A general rule of thumb is that when you run for president you’ve got to expect every moment of your life will come under scrutiny. Of course, that hasn’t always applied to Barack Obama, as questions even about his associations as an adult politician have been widely interpreted as a form of racism. But if your name is Mitt Romney, the other rules apply, as any reader of today’s edition of the Washington Post will discover when they take a look at a nearly 5,500 word feature–a fine-tooth comb examination of the Republican candidate’s high school career which includes a single incident in which he is alleged to have played a rough prank on a schoolmate.
The story of Romney and others giving a kid a forced haircut doesn’t reflect well on him. But considering it took place 47 years ago when the future businessman and politician was a teenager living at a boarding school in which such hijinks were obviously far from rare, it hardly rises to the level of a major scandal. Nor, considering the other evidence in the article which points to Romney being more of a dorky, do-gooding hard worker than the school bully, you’ve got to wonder why the Post bothered to devote so much space to a story that is clearly framed so as to portray him as such as well as a social climbing prig. That is especially true because — correct me if I’m wrong dear readers — I don’t recall any massive stories in major media outlets like this in 2008 seeking to dig up dirt on Obama’s time at the Punahou School, the elite Hawaii private prep where the current president hung out as a teenager. Some outlets may have recycled stories that Obama told about his past but frankly, I don’t recall anything but hagiographic coverage of the first African-American presidential nominee. But as Romney should have learned by now, being the first Mormon presidential nominee has been treated as a license for prejudicial writing by mainstream newspapers–not the kind of kid glove treatment Obama received.
The idea of running this sort of muckraking feature about non-criminal activity during the teenage years of a future leader is itself questionable. But it bears pointing out that some of the details included in the story work against the narrative that intends to paint a dark portrait of a man who is well-known to be a straight arrow with no skeletons in his closet.
One is the fact that the five fellow Cranbrook School alums who dished to the Post’s Jason Horowitz about the haircut incident are not fans of their former classmate’s politics. Horowitz says they “lean Democratic.” One is described as someone who has abandoned a former allegiance to the GOP. The reporter’s claim that politics did not color their recollections cannot be taken seriously. Nor can the timing of the piece (which came out the day after President Obama endorsed gay marriage), be dismissed, as the clear intent of the piece is to imply that Romney harassed the subject of the prank because he was gay.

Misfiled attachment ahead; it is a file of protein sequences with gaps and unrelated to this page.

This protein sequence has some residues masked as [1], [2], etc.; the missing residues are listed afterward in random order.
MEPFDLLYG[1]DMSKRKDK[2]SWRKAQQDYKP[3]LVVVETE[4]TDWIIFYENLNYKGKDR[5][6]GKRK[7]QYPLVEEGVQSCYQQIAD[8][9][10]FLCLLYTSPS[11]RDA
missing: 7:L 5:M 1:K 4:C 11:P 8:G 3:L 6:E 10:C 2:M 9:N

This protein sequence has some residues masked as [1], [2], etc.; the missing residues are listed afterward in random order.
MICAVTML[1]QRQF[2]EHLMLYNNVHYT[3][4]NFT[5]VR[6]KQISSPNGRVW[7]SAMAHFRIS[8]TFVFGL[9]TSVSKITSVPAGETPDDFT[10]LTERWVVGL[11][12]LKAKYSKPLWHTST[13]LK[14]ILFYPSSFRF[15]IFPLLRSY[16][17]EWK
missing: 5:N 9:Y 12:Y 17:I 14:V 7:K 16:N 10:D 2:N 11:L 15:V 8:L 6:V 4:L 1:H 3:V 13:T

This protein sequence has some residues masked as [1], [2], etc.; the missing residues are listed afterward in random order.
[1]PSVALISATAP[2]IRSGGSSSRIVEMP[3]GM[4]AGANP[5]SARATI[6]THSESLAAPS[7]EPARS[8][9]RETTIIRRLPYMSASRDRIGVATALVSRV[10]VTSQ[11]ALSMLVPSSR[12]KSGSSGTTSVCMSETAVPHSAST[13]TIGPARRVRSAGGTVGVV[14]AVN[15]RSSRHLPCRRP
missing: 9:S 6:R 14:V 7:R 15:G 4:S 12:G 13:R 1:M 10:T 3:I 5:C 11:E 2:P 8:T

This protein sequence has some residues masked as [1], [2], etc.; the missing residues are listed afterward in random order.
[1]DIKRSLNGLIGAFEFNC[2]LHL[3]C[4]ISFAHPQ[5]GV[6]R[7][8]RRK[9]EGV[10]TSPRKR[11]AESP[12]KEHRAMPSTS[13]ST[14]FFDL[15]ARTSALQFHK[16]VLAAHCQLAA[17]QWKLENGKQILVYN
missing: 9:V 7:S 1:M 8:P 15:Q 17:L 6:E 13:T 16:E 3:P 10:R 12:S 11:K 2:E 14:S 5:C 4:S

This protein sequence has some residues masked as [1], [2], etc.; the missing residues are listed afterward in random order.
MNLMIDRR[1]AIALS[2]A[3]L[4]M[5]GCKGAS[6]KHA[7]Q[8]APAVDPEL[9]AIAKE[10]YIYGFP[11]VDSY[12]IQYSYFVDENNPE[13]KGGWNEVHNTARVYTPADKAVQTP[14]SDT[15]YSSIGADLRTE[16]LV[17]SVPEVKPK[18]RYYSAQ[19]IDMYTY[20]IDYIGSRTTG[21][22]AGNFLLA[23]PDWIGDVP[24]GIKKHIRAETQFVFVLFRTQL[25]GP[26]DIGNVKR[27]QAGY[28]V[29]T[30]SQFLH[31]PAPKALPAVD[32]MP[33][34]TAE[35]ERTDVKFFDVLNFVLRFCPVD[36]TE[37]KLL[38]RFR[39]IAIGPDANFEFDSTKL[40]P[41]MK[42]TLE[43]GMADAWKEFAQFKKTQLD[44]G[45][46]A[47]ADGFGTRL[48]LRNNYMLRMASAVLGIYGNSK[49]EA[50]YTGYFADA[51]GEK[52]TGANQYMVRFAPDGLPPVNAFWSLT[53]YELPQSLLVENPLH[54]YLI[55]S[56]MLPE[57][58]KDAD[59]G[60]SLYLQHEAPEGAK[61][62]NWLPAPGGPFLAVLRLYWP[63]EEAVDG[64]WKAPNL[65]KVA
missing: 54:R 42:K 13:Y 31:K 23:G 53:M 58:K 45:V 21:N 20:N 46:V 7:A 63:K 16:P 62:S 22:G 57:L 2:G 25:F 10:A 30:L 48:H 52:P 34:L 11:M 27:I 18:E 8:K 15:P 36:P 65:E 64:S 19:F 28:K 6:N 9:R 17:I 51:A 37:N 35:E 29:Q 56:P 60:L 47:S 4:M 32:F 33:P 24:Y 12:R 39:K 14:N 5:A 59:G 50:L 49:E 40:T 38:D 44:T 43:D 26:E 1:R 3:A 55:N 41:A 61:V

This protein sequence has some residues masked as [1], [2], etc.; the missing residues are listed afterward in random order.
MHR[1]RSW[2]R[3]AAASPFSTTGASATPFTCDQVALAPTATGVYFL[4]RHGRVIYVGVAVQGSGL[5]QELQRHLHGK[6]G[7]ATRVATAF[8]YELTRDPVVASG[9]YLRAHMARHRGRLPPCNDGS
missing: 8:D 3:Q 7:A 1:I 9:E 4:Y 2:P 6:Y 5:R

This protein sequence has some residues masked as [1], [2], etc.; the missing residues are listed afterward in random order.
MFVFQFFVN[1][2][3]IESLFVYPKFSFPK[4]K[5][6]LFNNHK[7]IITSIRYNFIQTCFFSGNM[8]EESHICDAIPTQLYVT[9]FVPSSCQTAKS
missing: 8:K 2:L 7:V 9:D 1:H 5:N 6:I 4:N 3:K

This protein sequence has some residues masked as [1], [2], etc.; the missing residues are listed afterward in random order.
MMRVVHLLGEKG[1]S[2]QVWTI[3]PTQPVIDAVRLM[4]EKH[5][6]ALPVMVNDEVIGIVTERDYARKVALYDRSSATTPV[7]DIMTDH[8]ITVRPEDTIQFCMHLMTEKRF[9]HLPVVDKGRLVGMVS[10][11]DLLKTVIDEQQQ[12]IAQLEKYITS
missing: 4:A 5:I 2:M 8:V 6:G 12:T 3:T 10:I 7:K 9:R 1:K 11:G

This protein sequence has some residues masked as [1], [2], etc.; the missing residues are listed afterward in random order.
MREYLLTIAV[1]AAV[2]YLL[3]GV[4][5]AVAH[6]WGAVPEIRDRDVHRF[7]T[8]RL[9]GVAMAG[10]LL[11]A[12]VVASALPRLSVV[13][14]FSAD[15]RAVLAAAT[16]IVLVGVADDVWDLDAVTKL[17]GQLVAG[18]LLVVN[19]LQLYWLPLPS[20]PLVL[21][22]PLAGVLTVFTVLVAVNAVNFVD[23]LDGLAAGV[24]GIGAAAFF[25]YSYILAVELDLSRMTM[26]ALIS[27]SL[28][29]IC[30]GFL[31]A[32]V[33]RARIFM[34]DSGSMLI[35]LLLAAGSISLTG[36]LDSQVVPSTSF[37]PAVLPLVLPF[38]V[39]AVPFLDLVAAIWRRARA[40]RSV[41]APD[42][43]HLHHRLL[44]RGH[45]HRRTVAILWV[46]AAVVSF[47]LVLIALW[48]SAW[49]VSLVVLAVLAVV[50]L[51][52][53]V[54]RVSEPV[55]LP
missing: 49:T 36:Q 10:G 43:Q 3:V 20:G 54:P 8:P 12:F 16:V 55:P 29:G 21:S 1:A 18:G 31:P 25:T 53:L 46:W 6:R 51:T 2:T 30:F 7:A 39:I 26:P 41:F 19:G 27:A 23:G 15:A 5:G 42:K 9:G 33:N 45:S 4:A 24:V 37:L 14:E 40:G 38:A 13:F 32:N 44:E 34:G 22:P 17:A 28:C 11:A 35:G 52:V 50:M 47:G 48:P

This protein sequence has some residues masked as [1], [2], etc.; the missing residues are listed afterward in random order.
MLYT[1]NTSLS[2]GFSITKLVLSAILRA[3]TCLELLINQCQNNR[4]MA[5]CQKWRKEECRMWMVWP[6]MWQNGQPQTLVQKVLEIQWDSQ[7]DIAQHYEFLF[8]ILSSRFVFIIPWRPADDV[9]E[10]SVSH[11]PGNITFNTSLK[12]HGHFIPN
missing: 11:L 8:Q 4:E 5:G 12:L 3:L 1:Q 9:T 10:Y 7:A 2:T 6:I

There are also elements of the story that could have painted the future GOP standard-bearer in a positive light but were ignored. Though Horowitz attempts with little evidence to describe Romney as a class-conscious snob, he downplays Romney’s status as a religious minority and his clear affinity for members of other minority groups. In one incident described in great depth, Romney is helping to mop floors at the school (not exactly the stuff of privilege) when he is challenged about his faith. Horowitz closes the account by quoting the student who was bullying him about being Mormon with calling his defense of his religion as “a cop out.”
Horowitz is also not interested in the fact that a girl Romney dated was a Jew, the daughter of Max Fisher, a wealthy man and ardent supporter of Israel who raised money for Romney’s father’s political campaigns. If Romney was as big a jerk as the Post would like us to believe, doesn’t it also say something that he did not succumb to the religious prejudices that were just as prevalent in that era in a private Christian school setting as anti-Semitism?
Horowitz strains to portray the victim of the haircut incident as a gay man who was scarred for life by a teenage jerk who grew up to be famous. But he does little to show that what happened was anything more than the usual rough and tumble of life in a claustrophobic boarding school. Nor when one considers all of the contrary evidence that seeps into the story about Romney’s character does he prove anything more than Romney played pranks whenever he got the chance and was nothing more than a high-spirited kid who spent most of his time following the straight and narrow path of virtue.
No doubt Romney grew up a lot after his days at Cranbrook. Of course, the same can be said for any former teenager. Rare is the adult who will not look back at isolated incidents in their childhood without cringing. Subjecting anyone’s high school career to the sort of scrutiny that is rightly applied to government service is absurd, but that’s what happens when you run for president these days. Except, of course, if your name is Barack Hussein Obama.